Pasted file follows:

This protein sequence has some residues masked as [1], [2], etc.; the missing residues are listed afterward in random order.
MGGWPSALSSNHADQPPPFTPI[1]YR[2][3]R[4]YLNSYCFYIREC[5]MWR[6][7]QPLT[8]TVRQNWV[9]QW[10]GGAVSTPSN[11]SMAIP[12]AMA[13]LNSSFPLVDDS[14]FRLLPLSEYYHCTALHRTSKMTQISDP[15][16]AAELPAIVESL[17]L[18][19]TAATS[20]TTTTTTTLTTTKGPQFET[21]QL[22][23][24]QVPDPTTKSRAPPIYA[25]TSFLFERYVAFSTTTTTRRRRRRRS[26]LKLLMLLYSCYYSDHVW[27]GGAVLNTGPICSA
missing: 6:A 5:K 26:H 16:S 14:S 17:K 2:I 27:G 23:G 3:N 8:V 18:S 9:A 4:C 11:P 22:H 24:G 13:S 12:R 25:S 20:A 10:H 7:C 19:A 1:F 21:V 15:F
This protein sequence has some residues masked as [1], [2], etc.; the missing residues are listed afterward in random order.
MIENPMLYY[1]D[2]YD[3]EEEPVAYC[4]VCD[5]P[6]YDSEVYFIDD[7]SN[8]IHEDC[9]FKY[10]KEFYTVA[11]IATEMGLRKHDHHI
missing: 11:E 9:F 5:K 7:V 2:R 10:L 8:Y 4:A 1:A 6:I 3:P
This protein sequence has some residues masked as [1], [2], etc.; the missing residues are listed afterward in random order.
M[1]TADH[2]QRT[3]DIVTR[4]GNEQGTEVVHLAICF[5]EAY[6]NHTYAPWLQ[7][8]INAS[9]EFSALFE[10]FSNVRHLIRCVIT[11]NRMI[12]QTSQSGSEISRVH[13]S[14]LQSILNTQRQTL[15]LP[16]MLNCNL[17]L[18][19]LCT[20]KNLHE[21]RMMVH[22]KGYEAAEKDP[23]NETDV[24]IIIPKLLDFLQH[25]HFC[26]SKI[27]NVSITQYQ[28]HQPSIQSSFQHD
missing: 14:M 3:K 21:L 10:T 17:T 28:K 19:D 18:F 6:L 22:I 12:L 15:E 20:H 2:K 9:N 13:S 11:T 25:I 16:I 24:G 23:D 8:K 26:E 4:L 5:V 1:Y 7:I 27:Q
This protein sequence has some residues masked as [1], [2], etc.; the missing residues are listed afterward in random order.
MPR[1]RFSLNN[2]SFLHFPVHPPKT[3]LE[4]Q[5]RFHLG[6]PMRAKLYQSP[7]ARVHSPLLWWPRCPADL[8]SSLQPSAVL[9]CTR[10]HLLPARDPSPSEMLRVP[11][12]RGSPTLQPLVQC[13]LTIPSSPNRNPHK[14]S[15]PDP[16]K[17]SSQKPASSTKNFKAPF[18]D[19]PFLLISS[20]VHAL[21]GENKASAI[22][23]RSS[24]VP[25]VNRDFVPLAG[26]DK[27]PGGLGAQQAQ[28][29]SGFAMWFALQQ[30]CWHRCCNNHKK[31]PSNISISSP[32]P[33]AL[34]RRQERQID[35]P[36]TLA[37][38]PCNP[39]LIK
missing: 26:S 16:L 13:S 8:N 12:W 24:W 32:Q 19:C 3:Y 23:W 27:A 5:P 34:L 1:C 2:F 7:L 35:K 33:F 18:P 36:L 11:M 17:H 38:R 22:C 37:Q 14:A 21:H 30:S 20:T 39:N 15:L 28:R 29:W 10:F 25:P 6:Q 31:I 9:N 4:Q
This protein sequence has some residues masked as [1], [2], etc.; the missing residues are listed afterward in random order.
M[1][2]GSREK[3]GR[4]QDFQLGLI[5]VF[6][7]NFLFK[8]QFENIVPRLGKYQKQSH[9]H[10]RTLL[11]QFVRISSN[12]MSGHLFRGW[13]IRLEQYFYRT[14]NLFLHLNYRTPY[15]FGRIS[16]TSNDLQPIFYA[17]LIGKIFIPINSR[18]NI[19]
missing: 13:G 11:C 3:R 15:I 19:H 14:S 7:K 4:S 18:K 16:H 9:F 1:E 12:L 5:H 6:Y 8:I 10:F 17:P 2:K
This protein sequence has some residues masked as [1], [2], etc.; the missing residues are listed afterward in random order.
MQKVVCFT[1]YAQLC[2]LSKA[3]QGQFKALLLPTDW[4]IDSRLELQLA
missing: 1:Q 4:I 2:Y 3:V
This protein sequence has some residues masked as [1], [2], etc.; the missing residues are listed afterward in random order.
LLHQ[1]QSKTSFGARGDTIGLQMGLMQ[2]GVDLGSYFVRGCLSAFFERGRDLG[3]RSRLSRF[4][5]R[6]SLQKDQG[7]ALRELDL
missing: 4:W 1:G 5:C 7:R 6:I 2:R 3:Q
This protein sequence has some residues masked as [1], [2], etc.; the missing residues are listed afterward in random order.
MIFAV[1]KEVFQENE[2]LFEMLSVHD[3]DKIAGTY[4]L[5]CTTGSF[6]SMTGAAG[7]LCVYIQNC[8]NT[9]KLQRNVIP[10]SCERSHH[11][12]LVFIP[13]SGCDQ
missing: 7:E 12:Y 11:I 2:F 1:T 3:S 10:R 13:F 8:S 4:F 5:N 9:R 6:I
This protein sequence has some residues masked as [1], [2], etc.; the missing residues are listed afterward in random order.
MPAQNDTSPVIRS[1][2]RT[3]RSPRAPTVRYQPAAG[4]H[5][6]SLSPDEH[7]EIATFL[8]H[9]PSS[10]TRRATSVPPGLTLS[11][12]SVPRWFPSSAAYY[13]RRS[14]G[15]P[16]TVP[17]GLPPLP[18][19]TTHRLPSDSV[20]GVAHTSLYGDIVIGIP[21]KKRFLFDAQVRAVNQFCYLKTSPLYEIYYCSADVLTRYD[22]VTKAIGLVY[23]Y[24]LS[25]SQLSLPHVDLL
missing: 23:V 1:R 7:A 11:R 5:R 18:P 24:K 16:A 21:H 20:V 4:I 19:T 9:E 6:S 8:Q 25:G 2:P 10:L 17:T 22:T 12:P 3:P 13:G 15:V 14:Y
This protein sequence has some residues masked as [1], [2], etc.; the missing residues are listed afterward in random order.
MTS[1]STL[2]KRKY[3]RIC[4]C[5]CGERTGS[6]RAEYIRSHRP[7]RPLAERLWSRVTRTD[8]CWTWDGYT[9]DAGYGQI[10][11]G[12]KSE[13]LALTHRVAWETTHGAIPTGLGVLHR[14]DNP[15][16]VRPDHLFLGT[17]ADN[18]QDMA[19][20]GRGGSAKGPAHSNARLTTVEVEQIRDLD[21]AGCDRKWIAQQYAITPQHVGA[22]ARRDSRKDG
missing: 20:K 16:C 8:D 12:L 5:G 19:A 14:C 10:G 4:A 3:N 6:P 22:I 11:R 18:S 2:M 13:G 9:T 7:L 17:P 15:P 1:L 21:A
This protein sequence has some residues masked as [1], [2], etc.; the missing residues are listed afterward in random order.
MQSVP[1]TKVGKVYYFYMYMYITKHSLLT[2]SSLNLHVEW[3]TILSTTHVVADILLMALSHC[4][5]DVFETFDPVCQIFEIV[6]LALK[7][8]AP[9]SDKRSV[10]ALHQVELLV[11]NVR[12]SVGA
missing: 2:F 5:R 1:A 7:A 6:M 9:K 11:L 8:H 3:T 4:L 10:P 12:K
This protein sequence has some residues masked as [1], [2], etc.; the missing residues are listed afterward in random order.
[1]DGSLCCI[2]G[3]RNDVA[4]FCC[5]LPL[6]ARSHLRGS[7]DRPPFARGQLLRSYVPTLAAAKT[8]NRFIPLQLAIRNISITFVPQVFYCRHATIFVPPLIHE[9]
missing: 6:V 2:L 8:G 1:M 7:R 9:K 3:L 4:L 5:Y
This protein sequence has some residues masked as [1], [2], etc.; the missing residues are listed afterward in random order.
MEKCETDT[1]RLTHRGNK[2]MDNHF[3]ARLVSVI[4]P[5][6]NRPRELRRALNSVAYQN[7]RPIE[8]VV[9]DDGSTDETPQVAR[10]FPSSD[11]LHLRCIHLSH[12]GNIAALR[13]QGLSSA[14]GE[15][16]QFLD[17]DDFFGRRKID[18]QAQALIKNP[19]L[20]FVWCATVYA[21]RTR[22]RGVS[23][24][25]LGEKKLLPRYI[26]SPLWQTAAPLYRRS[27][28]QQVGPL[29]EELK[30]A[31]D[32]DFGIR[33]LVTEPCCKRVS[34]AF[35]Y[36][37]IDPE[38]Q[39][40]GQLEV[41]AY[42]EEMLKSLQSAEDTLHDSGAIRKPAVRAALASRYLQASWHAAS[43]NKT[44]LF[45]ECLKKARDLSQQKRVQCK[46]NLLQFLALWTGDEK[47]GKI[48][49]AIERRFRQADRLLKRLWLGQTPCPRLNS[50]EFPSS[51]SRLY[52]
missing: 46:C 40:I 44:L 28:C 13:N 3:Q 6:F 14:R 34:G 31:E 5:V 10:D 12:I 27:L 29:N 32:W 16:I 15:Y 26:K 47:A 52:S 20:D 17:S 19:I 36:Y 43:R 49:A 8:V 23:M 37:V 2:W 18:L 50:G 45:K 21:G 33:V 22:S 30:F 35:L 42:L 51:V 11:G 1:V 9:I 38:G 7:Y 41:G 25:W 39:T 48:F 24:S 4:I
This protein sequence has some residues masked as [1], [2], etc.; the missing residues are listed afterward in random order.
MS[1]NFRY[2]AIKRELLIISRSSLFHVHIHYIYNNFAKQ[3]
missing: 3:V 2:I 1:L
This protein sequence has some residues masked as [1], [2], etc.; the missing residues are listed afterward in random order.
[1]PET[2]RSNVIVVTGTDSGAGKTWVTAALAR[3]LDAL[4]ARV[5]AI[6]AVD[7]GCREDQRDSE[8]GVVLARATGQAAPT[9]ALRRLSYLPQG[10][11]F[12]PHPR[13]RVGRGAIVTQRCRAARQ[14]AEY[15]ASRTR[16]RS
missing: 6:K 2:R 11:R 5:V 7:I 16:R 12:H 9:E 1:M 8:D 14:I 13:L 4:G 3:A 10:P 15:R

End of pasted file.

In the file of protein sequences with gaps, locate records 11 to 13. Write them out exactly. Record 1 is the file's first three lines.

This protein sequence has some residues masked as [1], [2], etc.; the missing residues are listed afterward in random order.
MQSVP[1]TKVGKVYYFYMYMYITKHSLLT[2]SSLNLHVEW[3]TILSTTHVVADILLMALSHC[4][5]DVFETFDPVCQIFEIV[6]LALK[7][8]AP[9]SDKRSV[10]ALHQVELLV[11]NVR[12]SVGA
missing: 2:F 5:R 1:A 7:A 6:M 9:K 11:L 8:H 3:T 4:L 10:P 12:K
This protein sequence has some residues masked as [1], [2], etc.; the missing residues are listed afterward in random order.
[1]DGSLCCI[2]G[3]RNDVA[4]FCC[5]LPL[6]ARSHLRGS[7]DRPPFARGQLLRSYVPTLAAAKT[8]NRFIPLQLAIRNISITFVPQVFYCRHATIFVPPLIHE[9]
missing: 6:V 2:L 8:G 1:M 7:R 9:K 3:L 4:L 5:Y
This protein sequence has some residues masked as [1], [2], etc.; the missing residues are listed afterward in random order.
MEKCETDT[1]RLTHRGNK[2]MDNHF[3]ARLVSVI[4]P[5][6]NRPRELRRALNSVAYQN[7]RPIE[8]VV[9]DDGSTDETPQVAR[10]FPSSD[11]LHLRCIHLSH[12]GNIAALR[13]QGLSSA[14]GE[15][16]QFLD[17]DDFFGRRKID[18]QAQALIKNP[19]L[20]FVWCATVYA[21]RTR[22]RGVS[23][24][25]LGEKKLLPRYI[26]SPLWQTAAPLYRRS[27][28]QQVGPL[29]EELK[30]A[31]D[32]DFGIR[33]LVTEPCCKRVS[34]AF[35]Y[36][37]IDPE[38]Q[39][40]GQLEV[41]AY[42]EEMLKSLQSAEDTLHDSGAIRKPAVRAALASRYLQASWHAAS[43]NKT[44]LF[45]ECLKKARDLSQQKRVQCK[46]NLLQFLALWTGDEK[47]GKI[48][49]AIERRFRQADRLLKRLWLGQTPCPRLNS[50]EFPSS[51]SRLY[52]
missing: 46:C 40:I 44:L 28:C 13:N 3:Q 6:F 14:R 34:G 31:E 5:V 10:D 12:I 27:L 29:N 32:W 16:I 15:Y 26:K 47:A 52:S 20:D 17:S 19:I 36:Y 43:R 49:A 8:V 23:M 37:V 2:W 18:L 50:G 45:K 21:G 33:V 22:S 30:F 35:L 42:L 51:V 11:G 1:V 9:I 38:G 7:Y 41:G 25:W 39:T 48:F 24:S 4:I